Ritualwell

Tradition & Innovation

With the Earth: A Mourning Ritual

Hands holding soil.
Background

This verse, chant, and poem is a healing offering for community. It can be medicine for growing into an embrace of the Mystery of Life and walking through beginnings and endings, both enormous and small.

Context

Two of my dear friends from my congregation, a husband and wife, were in Hawaii. They were playing in the ocean when a wave took them under. They were carried ashore and taken to the hospital, where later, the husband died. 

I needed to find a way through, not around, my own and my surviving friend’s and congregation’s grief. I wanted to seek out a text as a healing medicine, one that could help restore my a sense of connection and belonging, while honoring the pain of my friend’s death and the truth of the Mystery of Life/Death. After much searching, I discovered Psalm 85:12. Although the rest of the psalm is not focused on nature or our relationship with it, the verse jumped out: Truth will spring forth from the earth. Here I feel both tenderness and power. An astonishing, sudden, swift movementto spring forth, not a flowing or unfolding rhythm; an energy that is abundant, gathered from the earth, moving forward, outward, proclaiming the truth of the Eternal Life Force. This medicine led me to compose a simple chant and write a poem for my dear friends. I was humbled to be asked by his wife to read it at the unveiling at his grave. May his memory always be for a blessing.


Ritual

Bring and distribute seeds for participants. They can be gathered locally or chosen from a bead or garden store. You may wish to share my story (below) of the seeds I chose and/or about the ones that you have chosen to use.

Setting the intention/reflection

As you cradle your seed, hold curiosity and wonder as you inquire:

What truth needs to spring forth in your life?

How can the earth/the Eternal Life Source support you in this?

Since I could not find any local, dry seeds to gather, I went to a bead store and was drawn to a strand of seeds, not knowing their significance. Later, I discovered that this seed was from the Rudraksha tree, and had an uncanny connection to my offering and seemed to be further affirmation of my intention for the ritual.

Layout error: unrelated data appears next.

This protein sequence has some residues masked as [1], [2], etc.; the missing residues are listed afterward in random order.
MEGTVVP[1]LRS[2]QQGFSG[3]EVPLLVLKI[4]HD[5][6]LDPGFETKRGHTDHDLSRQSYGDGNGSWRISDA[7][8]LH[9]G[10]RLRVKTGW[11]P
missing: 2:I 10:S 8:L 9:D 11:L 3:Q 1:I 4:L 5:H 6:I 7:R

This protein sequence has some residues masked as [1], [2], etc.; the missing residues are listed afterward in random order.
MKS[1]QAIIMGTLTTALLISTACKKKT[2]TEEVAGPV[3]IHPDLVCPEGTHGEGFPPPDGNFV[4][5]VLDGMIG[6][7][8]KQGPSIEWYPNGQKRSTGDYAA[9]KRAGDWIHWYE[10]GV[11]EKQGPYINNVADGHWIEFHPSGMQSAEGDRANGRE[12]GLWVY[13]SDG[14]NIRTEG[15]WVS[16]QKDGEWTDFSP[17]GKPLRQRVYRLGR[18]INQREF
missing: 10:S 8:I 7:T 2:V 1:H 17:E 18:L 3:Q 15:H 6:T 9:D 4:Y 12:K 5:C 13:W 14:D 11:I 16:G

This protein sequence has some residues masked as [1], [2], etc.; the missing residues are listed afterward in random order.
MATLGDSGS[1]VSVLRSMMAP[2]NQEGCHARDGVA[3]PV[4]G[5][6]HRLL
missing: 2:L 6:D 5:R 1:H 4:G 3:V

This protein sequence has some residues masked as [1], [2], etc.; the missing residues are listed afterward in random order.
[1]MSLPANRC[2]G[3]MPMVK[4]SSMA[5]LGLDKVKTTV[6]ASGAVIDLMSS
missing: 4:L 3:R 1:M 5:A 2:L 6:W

In the ancient Vedic scripture, Shiva, also known as Rudra, is the G!d of the eternal cycle of creation and destruction. Rudra went into a deep meditation for the wellbeing of all living beings. Upon awakening, teardrops fell from his eyes on the earth and took the form of a seed which later became a large broad-leafed evergreen, the Rudraksha tree.

This is akin to the words from Psalm 126:15: hazorim bedimah berinah yiktzoru. 

Those who sow in tears will reap in joyous song.

In Hinduism, the seeds are used as prayer beads and they often symbolize a link between heaven and earth. 

Read/chant the following verse (listen to the audio above)

אֱמֶת מֵאֶ֣רֶץ תִּצְמָ֑ח
Emet mei eretz titzmakh

Truth springs forth from the earth

Recite the following poem

With the Earth

With the earth 
our hearts are turning 
turning
through the darkness
toward the fine shaft of light
even as the winds within whip our strength
a faint scent of spring 
so slightly lifts our gaze
stretching into the late summer sky
streaked with longing
soon enflamed with autumn fire
burning
to bare essence
our hearts
still
turning 
             turning
as tiny birds nibbling   
upside down
nourished and sustained
by hidden seeds

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